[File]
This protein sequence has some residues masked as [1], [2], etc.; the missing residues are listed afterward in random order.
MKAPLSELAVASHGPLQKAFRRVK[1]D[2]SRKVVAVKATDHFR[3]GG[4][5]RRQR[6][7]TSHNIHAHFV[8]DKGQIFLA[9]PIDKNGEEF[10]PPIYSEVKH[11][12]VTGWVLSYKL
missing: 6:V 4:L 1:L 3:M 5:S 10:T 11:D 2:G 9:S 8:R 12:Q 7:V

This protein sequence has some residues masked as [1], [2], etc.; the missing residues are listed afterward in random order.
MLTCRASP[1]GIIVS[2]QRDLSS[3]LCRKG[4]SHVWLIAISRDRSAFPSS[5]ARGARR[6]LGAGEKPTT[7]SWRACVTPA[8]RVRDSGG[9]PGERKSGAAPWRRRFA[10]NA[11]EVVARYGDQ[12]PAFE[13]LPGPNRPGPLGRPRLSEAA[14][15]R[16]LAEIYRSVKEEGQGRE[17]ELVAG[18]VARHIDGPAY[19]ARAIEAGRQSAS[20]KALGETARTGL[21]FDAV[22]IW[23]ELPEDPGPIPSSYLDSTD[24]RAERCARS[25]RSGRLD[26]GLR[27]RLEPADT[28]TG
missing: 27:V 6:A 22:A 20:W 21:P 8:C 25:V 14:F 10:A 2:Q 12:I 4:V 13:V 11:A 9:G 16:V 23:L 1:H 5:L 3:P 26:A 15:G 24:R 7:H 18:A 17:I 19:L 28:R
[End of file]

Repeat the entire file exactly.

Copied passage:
This protein sequence has some residues masked as [1], [2], etc.; the missing residues are listed afterward in random order.
MKAPLSELAVASHGPLQKAFRRVK[1]D[2]SRKVVAVKATDHFR[3]GG[4][5]RRQR[6][7]TSHNIHAHFV[8]DKGQIFLA[9]PIDKNGEEF[10]PPIYSEVKH[11][12]VTGWVLSYKL
missing: 6:V 4:L 1:L 3:M 5:S 10:T 11:D 2:G 9:S 8:R 12:Q 7:V

This protein sequence has some residues masked as [1], [2], etc.; the missing residues are listed afterward in random order.
MLTCRASP[1]GIIVS[2]QRDLSS[3]LCRKG[4]SHVWLIAISRDRSAFPSS[5]ARGARR[6]LGAGEKPTT[7]SWRACVTPA[8]RVRDSGG[9]PGERKSGAAPWRRRFA[10]NA[11]EVVARYGDQ[12]PAFE[13]LPGPNRPGPLGRPRLSEAA[14][15]R[16]LAEIYRSVKEEGQGRE[17]ELVAG[18]VARHIDGPAY[19]ARAIEAGRQSAS[20]KALGETARTGL[21]FDAV[22]IW[23]ELPEDPGPIPSSYLDSTD[24]RAERCARS[25]RSGRLD[26]GLR[27]RLEPADT[28]TG
missing: 27:V 6:A 22:A 20:W 21:P 8:C 25:V 14:F 10:A 2:Q 12:I 4:V 13:V 11:A 9:G 16:V 23:L 1:H 5:L 3:P 26:A 15:G 24:R 7:H 18:A 17:I 19:L 28:R